WASHINGTON -- Unified theory of Obamaism, final installment:
In the service of his ultimate mission -- the leveling of social inequalities -- President Obama offers a tripartite social democratic agenda: nationalized health care, federalized education (ultimately guaranteed through college) and a cash-cow carbon tax (or its equivalent) to subsidize the other two.
Problem is, the math doesn't add up. Not even a carbon tax would pay for Obama's vastly expanded welfare state. Nor will Midwest Democrats stand for a tax that would devastate their already crumbling region.
What is obviously required is entitlement reform, meaning Social Security and Medicare/Medicaid. That's where the real money is -- trillions saved that could not only fund hugely expensive health and education programs but also restore budgetary balance.
Except that Obama has offered no real entitlement reform. His universal health care proposal would increase costs by perhaps $1 trillion. Medicare/Medicaid reform is supposed to decrease costs.
Obama's own budget projections show staggering budget deficits going out to 2019. If he knows his social agenda is going to drown us in debt, what's he up to?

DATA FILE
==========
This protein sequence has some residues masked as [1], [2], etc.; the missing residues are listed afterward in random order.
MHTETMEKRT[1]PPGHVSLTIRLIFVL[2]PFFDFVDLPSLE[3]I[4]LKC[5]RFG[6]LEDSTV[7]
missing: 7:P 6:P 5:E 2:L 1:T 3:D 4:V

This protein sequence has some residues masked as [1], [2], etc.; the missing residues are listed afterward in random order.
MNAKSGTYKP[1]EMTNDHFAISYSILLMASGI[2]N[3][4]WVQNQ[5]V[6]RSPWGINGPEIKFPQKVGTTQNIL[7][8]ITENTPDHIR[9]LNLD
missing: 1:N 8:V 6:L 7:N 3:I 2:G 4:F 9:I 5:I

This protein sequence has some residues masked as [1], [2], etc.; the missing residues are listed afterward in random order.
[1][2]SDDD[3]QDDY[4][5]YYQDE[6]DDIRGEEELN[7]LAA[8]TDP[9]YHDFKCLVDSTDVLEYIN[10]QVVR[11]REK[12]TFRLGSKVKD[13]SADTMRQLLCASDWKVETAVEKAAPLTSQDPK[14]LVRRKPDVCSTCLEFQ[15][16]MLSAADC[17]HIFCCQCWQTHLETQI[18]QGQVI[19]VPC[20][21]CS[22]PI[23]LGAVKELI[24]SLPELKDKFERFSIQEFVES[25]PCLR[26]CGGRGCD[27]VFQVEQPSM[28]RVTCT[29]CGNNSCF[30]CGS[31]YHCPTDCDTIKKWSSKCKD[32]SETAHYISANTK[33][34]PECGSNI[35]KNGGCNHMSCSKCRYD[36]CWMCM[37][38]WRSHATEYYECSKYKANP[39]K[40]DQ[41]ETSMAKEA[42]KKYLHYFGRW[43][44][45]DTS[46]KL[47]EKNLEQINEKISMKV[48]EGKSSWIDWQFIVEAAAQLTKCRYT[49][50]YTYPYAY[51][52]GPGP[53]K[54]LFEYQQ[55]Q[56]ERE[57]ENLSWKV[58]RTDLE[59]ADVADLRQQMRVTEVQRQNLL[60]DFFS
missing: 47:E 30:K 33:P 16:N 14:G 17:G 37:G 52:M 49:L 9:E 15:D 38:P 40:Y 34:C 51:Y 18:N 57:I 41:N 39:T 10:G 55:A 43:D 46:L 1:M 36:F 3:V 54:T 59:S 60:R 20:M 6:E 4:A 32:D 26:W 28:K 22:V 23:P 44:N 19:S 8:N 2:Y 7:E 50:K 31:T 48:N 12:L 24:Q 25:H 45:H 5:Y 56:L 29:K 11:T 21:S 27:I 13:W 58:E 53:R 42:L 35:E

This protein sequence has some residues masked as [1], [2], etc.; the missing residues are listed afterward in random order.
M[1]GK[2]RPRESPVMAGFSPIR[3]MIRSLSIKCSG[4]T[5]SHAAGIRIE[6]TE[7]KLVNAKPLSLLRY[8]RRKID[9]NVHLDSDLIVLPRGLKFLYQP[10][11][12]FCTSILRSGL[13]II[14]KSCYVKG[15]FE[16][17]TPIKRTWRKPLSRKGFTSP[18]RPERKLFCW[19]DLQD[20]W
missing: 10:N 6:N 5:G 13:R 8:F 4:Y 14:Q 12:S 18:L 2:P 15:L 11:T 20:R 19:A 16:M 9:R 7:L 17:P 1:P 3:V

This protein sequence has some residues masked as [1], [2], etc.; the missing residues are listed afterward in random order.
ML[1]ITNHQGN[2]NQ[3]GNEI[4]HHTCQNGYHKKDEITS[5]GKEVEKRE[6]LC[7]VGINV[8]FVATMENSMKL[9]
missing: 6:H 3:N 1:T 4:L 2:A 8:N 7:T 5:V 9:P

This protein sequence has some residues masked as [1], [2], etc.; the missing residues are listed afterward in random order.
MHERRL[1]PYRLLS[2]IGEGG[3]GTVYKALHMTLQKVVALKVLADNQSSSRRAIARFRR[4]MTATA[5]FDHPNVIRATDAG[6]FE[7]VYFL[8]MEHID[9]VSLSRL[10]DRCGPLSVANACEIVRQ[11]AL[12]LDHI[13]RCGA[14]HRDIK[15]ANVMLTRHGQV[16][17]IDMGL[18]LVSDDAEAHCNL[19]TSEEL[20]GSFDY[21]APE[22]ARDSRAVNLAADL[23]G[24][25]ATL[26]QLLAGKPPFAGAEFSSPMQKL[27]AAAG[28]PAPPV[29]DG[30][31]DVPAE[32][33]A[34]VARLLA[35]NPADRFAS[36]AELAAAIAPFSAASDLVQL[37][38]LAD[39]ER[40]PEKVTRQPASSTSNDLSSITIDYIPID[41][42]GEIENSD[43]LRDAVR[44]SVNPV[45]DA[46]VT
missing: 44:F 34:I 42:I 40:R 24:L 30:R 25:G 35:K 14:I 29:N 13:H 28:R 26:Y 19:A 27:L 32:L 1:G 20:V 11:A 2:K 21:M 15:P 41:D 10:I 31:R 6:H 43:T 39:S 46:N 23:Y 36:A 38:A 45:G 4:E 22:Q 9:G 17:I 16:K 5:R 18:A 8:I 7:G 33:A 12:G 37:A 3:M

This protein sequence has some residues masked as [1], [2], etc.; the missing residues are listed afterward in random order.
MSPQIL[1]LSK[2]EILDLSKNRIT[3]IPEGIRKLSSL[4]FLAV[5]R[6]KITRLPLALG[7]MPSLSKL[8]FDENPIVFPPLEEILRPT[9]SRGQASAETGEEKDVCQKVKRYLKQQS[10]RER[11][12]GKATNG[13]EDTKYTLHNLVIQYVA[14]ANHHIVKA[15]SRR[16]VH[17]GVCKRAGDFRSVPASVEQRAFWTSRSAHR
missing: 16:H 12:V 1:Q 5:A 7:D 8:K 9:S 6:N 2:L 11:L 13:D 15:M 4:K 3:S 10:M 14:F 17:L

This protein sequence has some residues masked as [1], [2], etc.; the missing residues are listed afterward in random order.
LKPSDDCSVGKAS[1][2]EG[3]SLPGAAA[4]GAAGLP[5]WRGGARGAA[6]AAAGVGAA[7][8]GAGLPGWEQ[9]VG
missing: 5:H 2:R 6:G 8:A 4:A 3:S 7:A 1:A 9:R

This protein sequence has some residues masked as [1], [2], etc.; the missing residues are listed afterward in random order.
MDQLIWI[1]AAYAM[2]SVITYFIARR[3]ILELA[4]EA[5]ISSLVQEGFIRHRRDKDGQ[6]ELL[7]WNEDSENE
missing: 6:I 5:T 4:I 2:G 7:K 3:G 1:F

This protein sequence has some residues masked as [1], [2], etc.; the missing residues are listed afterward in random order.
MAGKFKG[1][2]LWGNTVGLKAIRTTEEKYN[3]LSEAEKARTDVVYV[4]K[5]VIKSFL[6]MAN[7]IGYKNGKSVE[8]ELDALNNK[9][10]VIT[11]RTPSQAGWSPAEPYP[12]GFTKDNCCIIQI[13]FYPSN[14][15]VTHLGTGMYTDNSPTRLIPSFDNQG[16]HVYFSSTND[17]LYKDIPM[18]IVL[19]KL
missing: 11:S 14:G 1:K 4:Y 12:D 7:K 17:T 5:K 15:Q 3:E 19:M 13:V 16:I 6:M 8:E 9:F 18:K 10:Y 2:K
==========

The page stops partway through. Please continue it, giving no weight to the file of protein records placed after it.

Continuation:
He has an idea. But he dare not speak of it yet. He has only hinted. When asked in his March 24 news conference about the huge debt he's incurring, Obama spoke vaguely of "additional adjustments" that will be unfolding in future budgets.
Rarely have two more anodyne words carried such import. "Additional adjustments" equals major cuts in Social Security and Medicare/Medicaid.
Social Security is relatively easy. A bipartisan commission (like the 1983 Alan Greenspan commission) recommends some combination of means testing for richer people, increasing the retirement age, and a technical change in the inflation measure (indexing benefits to prices instead of wages). The proposal is brought to Congress for a no-amendment up-or-down vote. Done.
The hard part is Medicare and Medicaid. In an aging population, how do you keep them from blowing up the budget? There is only one answer: rationing.
Why do you think the stimulus package pours $1.1 billion into medical "comparative effectiveness research"? It is the perfect setup for rationing. Once you establish what is "best practice" for expensive operations, medical tests and aggressive therapies, you've laid the premise for funding some and denying others.
Charles Krauthammer is a 1987 Pulitzer Prize winner, 1984 National Magazine Award winner, and a columnist for The Washington Post since 1985.
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